“I had a call before this one with the president of Ukraine and I have no problem giving it to them”, Mr Trump told reporters before departing the White House on Friday morning, suggesting he would provide investigators with a transcript of the call in question.
However, the president's first phone call with Ukraine was previously reported and he himself discussed it with reporters at the United Nations General Assembly earlier this year. It was not immediately clear whether the president was referring to that call or another unreported covnersation he held with his Ukrainian counterpart.
Mr Trump said in September he was considering releasing key parts of his initial conversation with Mr Zelensky, which came shortly after the Ukrainian president's election.
"You can have it any time you need it," he said at the time, "and also Mike Pence’s conversations, which were, I think, one or two of them. They were perfect. They were all perfect."
Asked about the impeachment proceedings on Friday, Mr Trump seemingly attempted to divert the focus from his reported second phone call with Mr Zelensky, which has become the the subject of a House-led impeachment inquiry after a whistleblower filed a complaint alleging the White House was withholding crucial military aid to the country while asking for investigations against one of Mr Trump’s 2020 political rivals, Joe Biden.
A White House memorandum of that 25 July phone call showed Mr Trump requesting a "favour" from Mr Zelensky, before urging him to launch corruption probes. Key impeachment witnesses, including diplomats who listened to the president's phone call, have described a "quid pro quo" in which the White House was demanding public commitments to investigate Mr Biden before the release of the military aid.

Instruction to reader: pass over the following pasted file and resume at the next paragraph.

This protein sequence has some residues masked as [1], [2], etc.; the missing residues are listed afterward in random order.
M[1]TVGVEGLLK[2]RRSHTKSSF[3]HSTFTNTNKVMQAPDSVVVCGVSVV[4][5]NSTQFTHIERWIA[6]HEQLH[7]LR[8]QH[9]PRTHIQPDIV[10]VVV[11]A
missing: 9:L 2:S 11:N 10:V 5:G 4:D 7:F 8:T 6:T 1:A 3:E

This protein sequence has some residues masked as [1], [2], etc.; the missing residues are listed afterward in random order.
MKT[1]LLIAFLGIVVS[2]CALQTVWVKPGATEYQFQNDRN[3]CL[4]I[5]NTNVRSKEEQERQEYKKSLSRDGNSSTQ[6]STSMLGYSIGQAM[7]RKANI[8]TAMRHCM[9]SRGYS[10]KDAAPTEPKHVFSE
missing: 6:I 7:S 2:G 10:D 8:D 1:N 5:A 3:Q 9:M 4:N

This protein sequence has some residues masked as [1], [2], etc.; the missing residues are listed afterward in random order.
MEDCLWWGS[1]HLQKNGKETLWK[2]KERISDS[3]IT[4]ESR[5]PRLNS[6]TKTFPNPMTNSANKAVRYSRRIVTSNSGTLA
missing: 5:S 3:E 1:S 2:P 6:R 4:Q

Mr Trump described his first phone call with Mr Zelensky on Friday as "very important", adding: “They found out there’s another phone call … and they want it released. And we’re considering that.”
He also said he was “very transparent” and had “no problem” releasing the transcripts, but the release of such conversations “sets a bad precedent”.
The White House released a memorandum, which is not a verbatim transcript, of the second call with Mr Zelensky after reports leaked about the whistleblower complaint that sparked the House impeachment inquiry.
On Friday, Mr Trump also said he was considering attending Russia’s May Day parade, which celebrates the country’s military power.
“I appreciate the invitation. It is right in the middle of political season, so I’ll see if I can do it, but I would love to go if I could”, the president said.
The commemorative events are held 9 May to mark the Soviet Union’s defeat of Nazi Germany.
Mr Trump went on to repeatedly attack the impeachment inquiry against him, claiming the impeachment witnesses lack “first-hand knowledge” about his calls with Ukraine, adding: “Every one of those people cancelled themselves out.”
The president also attacked Democrats for announcing a new phase of the inquiry in which public impeachment hearings would be held beginning next week. His criticism came as the White House and top Republicans on Capitol Hill had been calling for public hearings for weeks, while slamming the closed-door testimonies as a “witch hunt”.
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